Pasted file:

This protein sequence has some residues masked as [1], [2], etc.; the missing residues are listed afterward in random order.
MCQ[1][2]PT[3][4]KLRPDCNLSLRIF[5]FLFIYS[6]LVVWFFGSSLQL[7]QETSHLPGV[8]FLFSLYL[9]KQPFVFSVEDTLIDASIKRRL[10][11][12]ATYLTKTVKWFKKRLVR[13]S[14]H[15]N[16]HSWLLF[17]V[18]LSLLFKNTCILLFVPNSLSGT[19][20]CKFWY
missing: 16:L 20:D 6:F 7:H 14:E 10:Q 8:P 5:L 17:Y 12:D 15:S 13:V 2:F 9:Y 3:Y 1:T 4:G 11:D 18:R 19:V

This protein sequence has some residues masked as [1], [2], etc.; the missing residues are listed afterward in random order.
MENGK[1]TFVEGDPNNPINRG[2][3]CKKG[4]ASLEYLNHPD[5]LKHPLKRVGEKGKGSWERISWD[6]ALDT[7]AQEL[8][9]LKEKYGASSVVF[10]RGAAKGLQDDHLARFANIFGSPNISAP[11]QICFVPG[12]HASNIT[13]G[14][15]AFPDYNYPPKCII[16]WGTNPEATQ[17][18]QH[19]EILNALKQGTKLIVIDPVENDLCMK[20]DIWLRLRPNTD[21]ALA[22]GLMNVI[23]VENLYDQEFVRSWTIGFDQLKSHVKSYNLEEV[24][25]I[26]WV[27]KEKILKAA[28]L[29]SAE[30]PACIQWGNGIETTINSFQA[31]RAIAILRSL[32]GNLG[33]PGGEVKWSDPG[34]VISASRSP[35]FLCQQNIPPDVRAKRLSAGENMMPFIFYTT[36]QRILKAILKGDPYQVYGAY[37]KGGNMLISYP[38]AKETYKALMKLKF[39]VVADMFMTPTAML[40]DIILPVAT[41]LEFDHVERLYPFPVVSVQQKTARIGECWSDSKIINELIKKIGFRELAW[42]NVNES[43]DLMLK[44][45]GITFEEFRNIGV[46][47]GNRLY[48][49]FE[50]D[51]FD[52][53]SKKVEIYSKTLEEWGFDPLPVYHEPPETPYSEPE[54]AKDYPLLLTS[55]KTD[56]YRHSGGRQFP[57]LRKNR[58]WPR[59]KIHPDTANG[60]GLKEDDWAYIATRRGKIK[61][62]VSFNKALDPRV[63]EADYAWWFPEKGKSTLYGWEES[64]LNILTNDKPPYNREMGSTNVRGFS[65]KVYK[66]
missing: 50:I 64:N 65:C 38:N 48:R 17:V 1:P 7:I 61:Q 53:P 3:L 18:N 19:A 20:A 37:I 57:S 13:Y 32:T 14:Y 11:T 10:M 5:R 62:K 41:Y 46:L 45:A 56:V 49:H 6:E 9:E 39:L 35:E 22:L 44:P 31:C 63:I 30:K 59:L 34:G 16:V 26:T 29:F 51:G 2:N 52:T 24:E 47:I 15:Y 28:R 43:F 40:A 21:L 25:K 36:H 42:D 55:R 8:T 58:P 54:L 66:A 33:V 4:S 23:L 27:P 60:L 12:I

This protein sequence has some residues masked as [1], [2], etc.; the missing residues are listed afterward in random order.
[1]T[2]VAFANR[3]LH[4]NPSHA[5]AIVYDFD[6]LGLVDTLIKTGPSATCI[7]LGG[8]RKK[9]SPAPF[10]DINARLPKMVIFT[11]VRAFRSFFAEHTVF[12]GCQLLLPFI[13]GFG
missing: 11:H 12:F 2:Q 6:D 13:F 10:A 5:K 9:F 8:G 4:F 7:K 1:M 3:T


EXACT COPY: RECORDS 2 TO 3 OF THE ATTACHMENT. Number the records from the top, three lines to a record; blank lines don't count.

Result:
This protein sequence has some residues masked as [1], [2], etc.; the missing residues are listed afterward in random order.
MENGK[1]TFVEGDPNNPINRG[2][3]CKKG[4]ASLEYLNHPD[5]LKHPLKRVGEKGKGSWERISWD[6]ALDT[7]AQEL[8][9]LKEKYGASSVVF[10]RGAAKGLQDDHLARFANIFGSPNISAP[11]QICFVPG[12]HASNIT[13]G[14][15]AFPDYNYPPKCII[16]WGTNPEATQ[17][18]QH[19]EILNALKQGTKLIVIDPVENDLCMK[20]DIWLRLRPNTD[21]ALA[22]GLMNVI[23]VENLYDQEFVRSWTIGFDQLKSHVKSYNLEEV[24][25]I[26]WV[27]KEKILKAA[28]L[29]SAE[30]PACIQWGNGIETTINSFQA[31]RAIAILRSL[32]GNLG[33]PGGEVKWSDPG[34]VISASRSP[35]FLCQQNIPPDVRAKRLSAGENMMPFIFYTT[36]QRILKAILKGDPYQVYGAY[37]KGGNMLISYP[38]AKETYKALMKLKF[39]VVADMFMTPTAML[40]DIILPVAT[41]LEFDHVERLYPFPVVSVQQKTARIGECWSDSKIINELIKKIGFRELAW[42]NVNES[43]DLMLK[44][45]GITFEEFRNIGV[46][47]GNRLY[48][49]FE[50]D[51]FD[52][53]SKKVEIYSKTLEEWGFDPLPVYHEPPETPYSEPE[54]AKDYPLLLTS[55]KTD[56]YRHSGGRQFP[57]LRKNR[58]WPR[59]KIHPDTANG[60]GLKEDDWAYIATRRGKIK[61][62]VSFNKALDPRV[63]EADYAWWFPEKGKSTLYGWEES[64]LNILTNDKPPYNREMGSTNVRGFS[65]KVYK[66]
missing: 50:I 64:N 65:C 38:N 48:R 17:V 1:P 7:I 61:Q 53:P 3:L 18:N 19:A 20:A 37:I 57:S 13:Y 32:T 14:Y 11:T 10:M 5:R 62:K 41:Y 46:L 45:A 56:V 49:H 6:E 9:E 39:L 35:E 22:L 44:P 31:C 63:I 30:K 59:L 34:G 16:V 26:T 29:F 51:G 2:N 52:T 24:E 47:I 15:Y 28:R 43:F 40:A 21:L 25:K 36:H 42:D 55:R 8:T 58:P 54:L 66:A 33:V 4:S 23:L 27:P 60:L 12:I

This protein sequence has some residues masked as [1], [2], etc.; the missing residues are listed afterward in random order.
[1]T[2]VAFANR[3]LH[4]NPSHA[5]AIVYDFD[6]LGLVDTLIKTGPSATCI[7]LGG[8]RKK[9]SPAPF[10]DINARLPKMVIFT[11]VRAFRSFFAEHTVF[12]GCQLLLPFI[13]GFG
missing: 11:H 12:F 2:Q 6:D 13:F 10:A 5:K 9:F 8:G 4:F 7:K 1:M 3:T